Director Guillermo Cienfuegos explained, “at first glance, perhaps you see a spoof on B Science Fiction movies. Looking deeper, you’ll discover a play about a guy who’s putting on a play to get a girl to fall in love with him – and it’s not going well. This play is about the struggle of the creative process, and being brave enough to put yourself out there, and to riskImage 1 being judged. Will this guy give up and run away when things get scary, or will he take a chance and risk it all, not knowing what the outcome will be?”

Isn’t that exactly what it’s like sometimes in this town when you’re working in the business and trying to crack the code? But, this is a comedy. We caught up with writer Neil McGowan and director Guillermo Cienfuegos and got some fun and insightful perspectives on the journey of life, love, and the business of using your creative mind in Hollywood.

HR: Neil, are you into aliens or is your play a metaphor for something else? How did this piece come about and why did you choose Guillermo Cienfuegos to direct it?

Neil: Actually, the alien aspect was one of the last things to appear in my process. The play is about a writer/actor having a crisis of confidence about himself, as an artist and person, in real time during a performance of his own play. I realized that I was essentially going to have to write two plays. I knew that whatever the play-within-the-play was about should mirror, on many levels, what was happening personally to Keith DeFacto, the fictitious playwright. Themes of alienation, and not fitting in, seemed to dovetail nicely with the things that DeFacto is dealing with. It also helped to strengthen the love story that happens within the play.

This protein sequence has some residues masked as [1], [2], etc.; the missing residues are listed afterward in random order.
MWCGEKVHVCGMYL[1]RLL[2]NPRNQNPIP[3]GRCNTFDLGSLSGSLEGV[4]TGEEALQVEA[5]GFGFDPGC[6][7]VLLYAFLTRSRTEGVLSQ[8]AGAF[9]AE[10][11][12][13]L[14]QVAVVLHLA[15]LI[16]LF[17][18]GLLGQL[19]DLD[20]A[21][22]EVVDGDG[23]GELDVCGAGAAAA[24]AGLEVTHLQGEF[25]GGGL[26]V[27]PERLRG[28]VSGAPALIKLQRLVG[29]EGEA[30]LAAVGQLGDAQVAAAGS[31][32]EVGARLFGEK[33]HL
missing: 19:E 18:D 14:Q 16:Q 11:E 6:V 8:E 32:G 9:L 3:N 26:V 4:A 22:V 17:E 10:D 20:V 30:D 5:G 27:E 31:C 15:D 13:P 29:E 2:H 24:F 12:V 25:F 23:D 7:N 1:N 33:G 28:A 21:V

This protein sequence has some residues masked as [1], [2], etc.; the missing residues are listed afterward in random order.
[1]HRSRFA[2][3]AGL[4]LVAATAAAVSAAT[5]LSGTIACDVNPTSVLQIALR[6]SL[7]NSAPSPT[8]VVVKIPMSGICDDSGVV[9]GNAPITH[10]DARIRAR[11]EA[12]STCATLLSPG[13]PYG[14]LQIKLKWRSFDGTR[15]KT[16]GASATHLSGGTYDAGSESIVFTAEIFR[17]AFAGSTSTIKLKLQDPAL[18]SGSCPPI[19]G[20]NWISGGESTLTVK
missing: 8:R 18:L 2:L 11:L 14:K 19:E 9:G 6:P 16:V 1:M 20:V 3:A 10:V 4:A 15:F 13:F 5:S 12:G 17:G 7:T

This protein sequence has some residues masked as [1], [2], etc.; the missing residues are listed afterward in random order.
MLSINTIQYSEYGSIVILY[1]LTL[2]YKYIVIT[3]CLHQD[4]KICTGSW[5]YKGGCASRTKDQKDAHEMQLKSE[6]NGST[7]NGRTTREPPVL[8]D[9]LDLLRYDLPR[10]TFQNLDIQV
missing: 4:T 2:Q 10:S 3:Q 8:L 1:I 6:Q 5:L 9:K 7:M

My first girlfriend in high school might as well have been an alien, because my understanding of women and love in general was so unsophisticated. The result was something that was simultaneously terrifying and exciting. I would imagine falling in love with an alien at any age would be pretty similar to falling in love for the first time.

I’ve had the good fortune of working with Guillermo a few times. He directed me as an actor in a series of plays written by Keith Stevenson (who plays Keith DeFacto in “My Girlfriend is an Alien…) called “The Fried Meat Trilogy.” Guillermo is especially great with new plays, which typically need a lot more than just someone to show up and tell the actors where to stand. For this play, I really needed someone to explain to me what I had written, essentially. I knew he wouldn’t give up until the two of us, and the entire cast, solved this crazy puzzle.

HR: Guillermo, when did you become aware of “My Girlfriend is an Alien…” and what was your first impression?